The Eta Corvids (ECV) were discovered by Sirko Molau while analyzing the data from the IMO network of video cameras. This shower is best seen from January 18-26, with maximum activity occurring on the 23rd. The radiant is currently located at 13:00 (195) -16. This position lies in southwestern Virgo, 8 degrees southwest of the 1st magnitude star known as Spica (Alpha Virginis). The IMO database has only 300 members of this shower so meteors would be fairly scarce with hourly rates less than 1, even at maximum activity. These meteors encounter the atmosphere at 69 km/sec., which would produce meteors of swift velocity. These meteors are best seen near 0400 LST, when the radiant lies highest above the horizon.
Toward the end of this period the February Epsilon Virginids (FEV) become weakly active. This shower was discovered by Dr. Peter Jenniskens and Kathryn Steakley using data from a “CAMS” network located in northern California and comet orbits from SonotaCo. This source is thought to be active from January 29 through February 9, with maximum activity occurring on February 4. On the 29th the radiant is estimated to be 13:02 (196) +13. This area of the sky is located 2 degrees north of the 3rd magnitude star known as Vindemiatrix (Epsilon Virginis). These meteors are best seen near 0400 LST when the radiant lies highest above the horizon. Rates less than 1 are expected this week. At 64 km/sec. the February Epsilon Virginids would produce mostly swift meteors. If you look at the position for the January Comae Berenicids, this shower seems to pick up where the JCO’s leave off. Therefore these two showers may be one and the same or closely related.
Toward the end of this period the Alpha Centaurids (ACE) become active. This shower is active from January 28 though February 21, with maximum activity occurring on February 8. On January 28th, the radiant is located at 13:16 (199) -56. This position lies in southern Centaurus between the bright stars Mimosa (Beta Crucis) and Epsilon Centauri. These meteors are best seen near 0400 LST when the radiant lies highest above the horizon. Current rates would be less than 1 per hour no matter your location. These meteors are not visible north of 35N latitude. They are best seen from the southern tropics where the radiant rises high into the sky and the summer nights are longer than they are at more southern locations. At 56 km/sec. the Alpha Centaurids would produce mostly swift meteors.
The Alpha Coronae Borealids (ACB) were discovered by John Greaves using data from SonotaCo Network Japan. These meteors are best seen from January 27 through February 5 with maximum activity occurring on January 28th. At maximum the radiant is located at 15:24 (231) +26. This position lies in southern Corona Borealis, close to the position occupied by the 2nd magnitude star known as Alphecca (Alpha Coronae Borealis). These meteors are best seen during the last dark hour before dawn when the radiant lies highest above the horizon in a dark sky. During this period this radiant will be the strongest in the sky, producing an average of 2 meteors per hour as seen from the northern hemisphere. Rates seen from south of the equator would be near 1 per hour. At 57 km/sec. the Alpha Coronae Borealids would produce mostly swift meteors.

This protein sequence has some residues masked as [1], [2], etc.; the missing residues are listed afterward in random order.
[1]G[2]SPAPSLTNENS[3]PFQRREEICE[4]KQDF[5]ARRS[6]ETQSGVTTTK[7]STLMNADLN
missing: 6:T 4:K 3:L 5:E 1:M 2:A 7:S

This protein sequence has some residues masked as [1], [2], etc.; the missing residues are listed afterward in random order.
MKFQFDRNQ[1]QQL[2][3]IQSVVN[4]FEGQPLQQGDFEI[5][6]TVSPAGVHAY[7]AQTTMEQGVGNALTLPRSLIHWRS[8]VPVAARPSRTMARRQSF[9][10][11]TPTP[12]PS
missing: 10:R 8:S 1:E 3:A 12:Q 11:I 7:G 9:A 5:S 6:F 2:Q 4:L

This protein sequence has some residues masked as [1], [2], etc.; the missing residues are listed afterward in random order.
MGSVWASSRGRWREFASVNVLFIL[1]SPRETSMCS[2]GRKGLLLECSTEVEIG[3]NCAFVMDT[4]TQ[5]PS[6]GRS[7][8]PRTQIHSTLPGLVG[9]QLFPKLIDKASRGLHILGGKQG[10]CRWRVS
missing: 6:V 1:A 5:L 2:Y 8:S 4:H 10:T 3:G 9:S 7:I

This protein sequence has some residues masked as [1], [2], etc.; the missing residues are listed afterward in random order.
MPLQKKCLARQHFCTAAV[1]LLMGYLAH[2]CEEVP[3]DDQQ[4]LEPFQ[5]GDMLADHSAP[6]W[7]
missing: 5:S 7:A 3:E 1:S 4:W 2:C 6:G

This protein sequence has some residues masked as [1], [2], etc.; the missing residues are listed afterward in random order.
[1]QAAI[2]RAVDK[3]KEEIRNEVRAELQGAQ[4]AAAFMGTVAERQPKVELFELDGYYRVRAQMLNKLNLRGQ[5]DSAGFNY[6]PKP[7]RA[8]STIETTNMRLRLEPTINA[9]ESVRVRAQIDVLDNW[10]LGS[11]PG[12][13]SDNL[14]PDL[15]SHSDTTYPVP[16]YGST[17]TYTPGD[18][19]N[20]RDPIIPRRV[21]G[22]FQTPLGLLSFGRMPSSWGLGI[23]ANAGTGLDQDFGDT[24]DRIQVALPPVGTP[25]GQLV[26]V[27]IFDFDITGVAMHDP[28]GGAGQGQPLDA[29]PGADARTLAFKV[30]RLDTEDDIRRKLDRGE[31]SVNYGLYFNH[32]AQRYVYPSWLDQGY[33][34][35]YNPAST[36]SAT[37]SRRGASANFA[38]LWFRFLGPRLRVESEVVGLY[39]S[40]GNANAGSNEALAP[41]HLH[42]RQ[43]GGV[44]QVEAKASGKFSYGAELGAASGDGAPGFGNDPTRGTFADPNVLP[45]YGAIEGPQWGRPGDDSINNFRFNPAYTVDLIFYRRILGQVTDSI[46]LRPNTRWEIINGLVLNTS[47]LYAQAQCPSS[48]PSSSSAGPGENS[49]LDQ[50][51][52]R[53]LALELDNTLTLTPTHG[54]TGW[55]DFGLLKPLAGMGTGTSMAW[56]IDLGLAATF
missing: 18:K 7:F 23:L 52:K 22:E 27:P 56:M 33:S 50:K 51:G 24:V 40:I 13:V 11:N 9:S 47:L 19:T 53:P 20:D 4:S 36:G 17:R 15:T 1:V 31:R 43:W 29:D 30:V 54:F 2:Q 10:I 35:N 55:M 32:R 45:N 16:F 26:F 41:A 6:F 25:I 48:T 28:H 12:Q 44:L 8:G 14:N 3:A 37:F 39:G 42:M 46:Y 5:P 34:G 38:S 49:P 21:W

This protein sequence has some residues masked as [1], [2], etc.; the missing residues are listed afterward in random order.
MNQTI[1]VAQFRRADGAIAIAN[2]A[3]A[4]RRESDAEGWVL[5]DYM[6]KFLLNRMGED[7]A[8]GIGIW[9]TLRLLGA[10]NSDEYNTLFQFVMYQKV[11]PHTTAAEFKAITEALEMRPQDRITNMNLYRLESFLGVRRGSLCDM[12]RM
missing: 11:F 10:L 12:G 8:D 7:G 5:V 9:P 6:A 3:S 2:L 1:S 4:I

As seen from the mid-northern hemisphere (45N) one would expect to see approximately 7 sporadic meteors per hour during the last hour before dawn as seen from rural observing sites. Evening rates would be near 2 per hour. As seen from the tropical southern latitudes (25S), morning rates would be near 10 per hour as seen from rural observing sites and 2 per hour during the evening hours. Locations between these two extremes would see activity between the listed figures. Evening rates are reduced due to moonlight.
The list below offers the information from above in tabular form. Rates and positions are exact for Saturday night/Sunday morning except where noted in the shower descriptions.
|SHOWER||DATE OF MAXIMUM ACTIVITY||CELESTIAL POSITION||ENTRY VELOCITY||CULMINATION||HOURLY RATE||CLASS|
|RA (RA in Deg.) DEC||Km/Sec||Local Standard Time||North-South|
|Anthelions (ANT)||–||09:12 (138) +15||30||01:00||2 – 1||II|
|January Comae Berenicids (JCO)||Jan 24||12:52 (193) +15||65||04:00||<1 – <1||IV|
|Eta Corvids (ECV)||Jan 23||13:00 (195) -16||69||04:00||<1 – <1||IV|
|February Epsilon Virginids (FEV)||Feb 04||13:02 (196) +13||64||04:00||<1 – <1||IV|
|Alpha Centaurids (ACE)||Feb 08||13:16 (199) -56||56||04:00||<1 – <1||IV|
|Alpha Coronae Borealids (ACB)||Jan 28||15:24 (231) +26||57||06:00||2 – 1||IV|